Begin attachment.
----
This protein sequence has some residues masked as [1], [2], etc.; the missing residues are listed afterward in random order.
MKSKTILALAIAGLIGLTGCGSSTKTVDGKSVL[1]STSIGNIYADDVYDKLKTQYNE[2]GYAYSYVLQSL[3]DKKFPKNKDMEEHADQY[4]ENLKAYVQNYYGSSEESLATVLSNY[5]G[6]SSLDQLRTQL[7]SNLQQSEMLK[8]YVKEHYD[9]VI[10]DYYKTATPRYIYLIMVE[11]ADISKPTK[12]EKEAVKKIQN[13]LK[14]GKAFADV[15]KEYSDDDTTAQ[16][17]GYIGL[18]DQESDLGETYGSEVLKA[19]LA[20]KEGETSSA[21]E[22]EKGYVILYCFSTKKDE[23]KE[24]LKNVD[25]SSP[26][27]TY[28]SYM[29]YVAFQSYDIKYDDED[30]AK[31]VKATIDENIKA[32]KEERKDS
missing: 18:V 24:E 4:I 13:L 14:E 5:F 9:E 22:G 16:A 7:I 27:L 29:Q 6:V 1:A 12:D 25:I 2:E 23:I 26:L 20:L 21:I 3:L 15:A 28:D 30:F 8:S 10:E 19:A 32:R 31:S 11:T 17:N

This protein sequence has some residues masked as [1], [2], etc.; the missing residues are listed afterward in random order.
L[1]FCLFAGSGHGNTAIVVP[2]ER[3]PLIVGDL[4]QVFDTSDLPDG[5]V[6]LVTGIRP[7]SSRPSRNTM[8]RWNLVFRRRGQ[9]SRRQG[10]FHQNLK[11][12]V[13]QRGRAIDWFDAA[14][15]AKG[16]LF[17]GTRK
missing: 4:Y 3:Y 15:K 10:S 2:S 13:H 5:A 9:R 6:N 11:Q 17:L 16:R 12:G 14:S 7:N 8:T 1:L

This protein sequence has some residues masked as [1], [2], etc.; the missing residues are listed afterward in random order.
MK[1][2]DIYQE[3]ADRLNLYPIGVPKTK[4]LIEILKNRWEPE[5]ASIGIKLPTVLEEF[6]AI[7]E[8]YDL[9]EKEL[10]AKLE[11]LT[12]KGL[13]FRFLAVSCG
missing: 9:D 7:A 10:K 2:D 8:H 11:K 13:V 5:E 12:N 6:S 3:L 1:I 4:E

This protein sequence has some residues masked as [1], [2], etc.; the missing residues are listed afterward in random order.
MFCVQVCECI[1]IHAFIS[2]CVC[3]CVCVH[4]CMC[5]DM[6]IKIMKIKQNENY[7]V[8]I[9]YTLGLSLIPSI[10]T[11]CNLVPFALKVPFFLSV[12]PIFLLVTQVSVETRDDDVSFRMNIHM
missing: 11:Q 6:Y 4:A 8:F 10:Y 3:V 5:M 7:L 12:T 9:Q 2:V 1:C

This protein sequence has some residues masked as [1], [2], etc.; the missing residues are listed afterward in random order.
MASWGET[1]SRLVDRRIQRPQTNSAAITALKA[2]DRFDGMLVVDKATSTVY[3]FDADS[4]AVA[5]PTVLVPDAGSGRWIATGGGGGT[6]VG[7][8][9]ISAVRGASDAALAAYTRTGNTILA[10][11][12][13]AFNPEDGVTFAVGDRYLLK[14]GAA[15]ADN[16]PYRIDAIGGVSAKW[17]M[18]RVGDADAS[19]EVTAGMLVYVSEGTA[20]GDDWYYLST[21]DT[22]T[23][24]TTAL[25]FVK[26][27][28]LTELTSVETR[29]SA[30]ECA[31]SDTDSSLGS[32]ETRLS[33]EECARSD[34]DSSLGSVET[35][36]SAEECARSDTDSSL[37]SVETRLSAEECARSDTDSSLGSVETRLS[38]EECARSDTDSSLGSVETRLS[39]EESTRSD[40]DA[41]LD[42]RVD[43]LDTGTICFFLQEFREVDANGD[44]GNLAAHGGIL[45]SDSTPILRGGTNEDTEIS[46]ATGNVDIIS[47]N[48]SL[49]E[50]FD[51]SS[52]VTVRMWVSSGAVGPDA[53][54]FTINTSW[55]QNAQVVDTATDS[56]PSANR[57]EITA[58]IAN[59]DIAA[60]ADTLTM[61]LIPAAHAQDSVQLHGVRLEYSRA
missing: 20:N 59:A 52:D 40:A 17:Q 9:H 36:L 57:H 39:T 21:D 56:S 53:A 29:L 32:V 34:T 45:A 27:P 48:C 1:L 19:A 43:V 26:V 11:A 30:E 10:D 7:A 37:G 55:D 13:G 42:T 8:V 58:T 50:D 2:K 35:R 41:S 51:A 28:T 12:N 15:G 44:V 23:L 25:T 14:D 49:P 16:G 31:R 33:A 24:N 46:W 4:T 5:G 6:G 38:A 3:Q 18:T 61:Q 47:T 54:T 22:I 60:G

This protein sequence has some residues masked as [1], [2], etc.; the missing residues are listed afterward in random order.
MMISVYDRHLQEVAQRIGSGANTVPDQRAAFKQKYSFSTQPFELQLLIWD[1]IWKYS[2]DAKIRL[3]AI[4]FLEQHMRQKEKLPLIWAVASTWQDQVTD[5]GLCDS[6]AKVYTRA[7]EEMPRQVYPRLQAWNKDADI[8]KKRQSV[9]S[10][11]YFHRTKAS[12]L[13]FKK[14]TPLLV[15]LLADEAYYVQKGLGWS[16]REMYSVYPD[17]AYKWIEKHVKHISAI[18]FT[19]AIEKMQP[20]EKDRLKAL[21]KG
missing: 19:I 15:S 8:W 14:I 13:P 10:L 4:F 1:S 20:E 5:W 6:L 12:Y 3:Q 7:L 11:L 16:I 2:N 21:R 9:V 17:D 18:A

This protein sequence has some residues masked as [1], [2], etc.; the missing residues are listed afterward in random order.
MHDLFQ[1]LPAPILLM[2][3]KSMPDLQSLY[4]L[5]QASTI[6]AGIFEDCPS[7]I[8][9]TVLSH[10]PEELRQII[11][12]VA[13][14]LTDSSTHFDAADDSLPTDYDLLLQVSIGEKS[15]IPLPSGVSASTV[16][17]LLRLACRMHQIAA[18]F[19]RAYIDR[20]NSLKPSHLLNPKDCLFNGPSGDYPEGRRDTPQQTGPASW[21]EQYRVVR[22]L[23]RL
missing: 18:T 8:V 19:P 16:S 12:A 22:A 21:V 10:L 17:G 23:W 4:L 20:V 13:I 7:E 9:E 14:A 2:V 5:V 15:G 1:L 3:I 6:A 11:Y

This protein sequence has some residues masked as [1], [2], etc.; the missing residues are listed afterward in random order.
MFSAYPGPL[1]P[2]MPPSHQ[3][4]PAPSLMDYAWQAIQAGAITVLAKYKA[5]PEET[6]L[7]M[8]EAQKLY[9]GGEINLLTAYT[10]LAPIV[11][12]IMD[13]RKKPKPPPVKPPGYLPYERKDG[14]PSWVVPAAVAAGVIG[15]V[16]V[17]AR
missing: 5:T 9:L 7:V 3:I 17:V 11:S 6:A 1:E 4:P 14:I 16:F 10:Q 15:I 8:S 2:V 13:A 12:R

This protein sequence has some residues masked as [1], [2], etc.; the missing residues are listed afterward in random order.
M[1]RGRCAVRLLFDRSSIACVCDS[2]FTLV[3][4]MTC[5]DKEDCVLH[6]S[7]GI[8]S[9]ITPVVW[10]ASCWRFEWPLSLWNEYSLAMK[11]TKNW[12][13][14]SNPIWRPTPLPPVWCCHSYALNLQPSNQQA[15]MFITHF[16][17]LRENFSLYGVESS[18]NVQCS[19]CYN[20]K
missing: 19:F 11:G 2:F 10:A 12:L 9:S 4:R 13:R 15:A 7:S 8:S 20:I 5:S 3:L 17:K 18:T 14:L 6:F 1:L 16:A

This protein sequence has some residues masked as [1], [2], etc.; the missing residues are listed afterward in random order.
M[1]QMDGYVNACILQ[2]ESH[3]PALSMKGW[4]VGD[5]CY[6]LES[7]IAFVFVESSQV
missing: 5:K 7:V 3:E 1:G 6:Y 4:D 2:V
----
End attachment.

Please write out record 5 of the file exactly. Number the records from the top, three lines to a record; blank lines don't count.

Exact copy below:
This protein sequence has some residues masked as [1], [2], etc.; the missing residues are listed afterward in random order.
MASWGET[1]SRLVDRRIQRPQTNSAAITALKA[2]DRFDGMLVVDKATSTVY[3]FDADS[4]AVA[5]PTVLVPDAGSGRWIATGGGGGT[6]VG[7][8][9]ISAVRGASDAALAAYTRTGNTILA[10][11][12][13]AFNPEDGVTFAVGDRYLLK[14]GAA[15]ADN[16]PYRIDAIGGVSAKW[17]M[18]RVGDADAS[19]EVTAGMLVYVSEGTA[20]GDDWYYLST[21]DT[22]T[23][24]TTAL[25]FVK[26][27][28]LTELTSVETR[29]SA[30]ECA[31]SDTDSSLGS[32]ETRLS[33]EECARSD[34]DSSLGSVET[35][36]SAEECARSDTDSSL[37]SVETRLSAEECARSDTDSSLGSVETRLS[38]EECARSDTDSSLGSVETRLS[39]EESTRSD[40]DA[41]LD[42]RVD[43]LDTGTICFFLQEFREVDANGD[44]GNLAAHGGIL[45]SDSTPILRGGTNEDTEIS[46]ATGNVDIIS[47]N[48]SL[49]E[50]FD[51]SS[52]VTVRMWVSSGAVGPDA[53][54]FTINTSW[55]QNAQVVDTATDS[56]PSANR[57]EITA[58]IAN[59]DIAA[60]ADTLTM[61]LIPAAHAQDSVQLHGVRLEYSRA
missing: 20:N 59:A 52:D 40:A 17:Q 9:H 36:L 57:H 39:T 21:D 56:S 53:A 29:L 32:V 34:T 45:A 27:P 48:C 1:L 19:A 43:V 26:V 11:A 30:E 10:D 7:A 37:G 55:D 13:G 42:T 8:V 58:T 50:D 2:K 35:R 41:S 51:A 28:T 12:N 15:G 44:V 23:L 25:T 14:D 49:P 16:G 31:R 33:A 24:N 46:W 4:T 5:G 6:G 38:A 3:Q 18:T 61:Q 47:T 54:T 22:I 60:G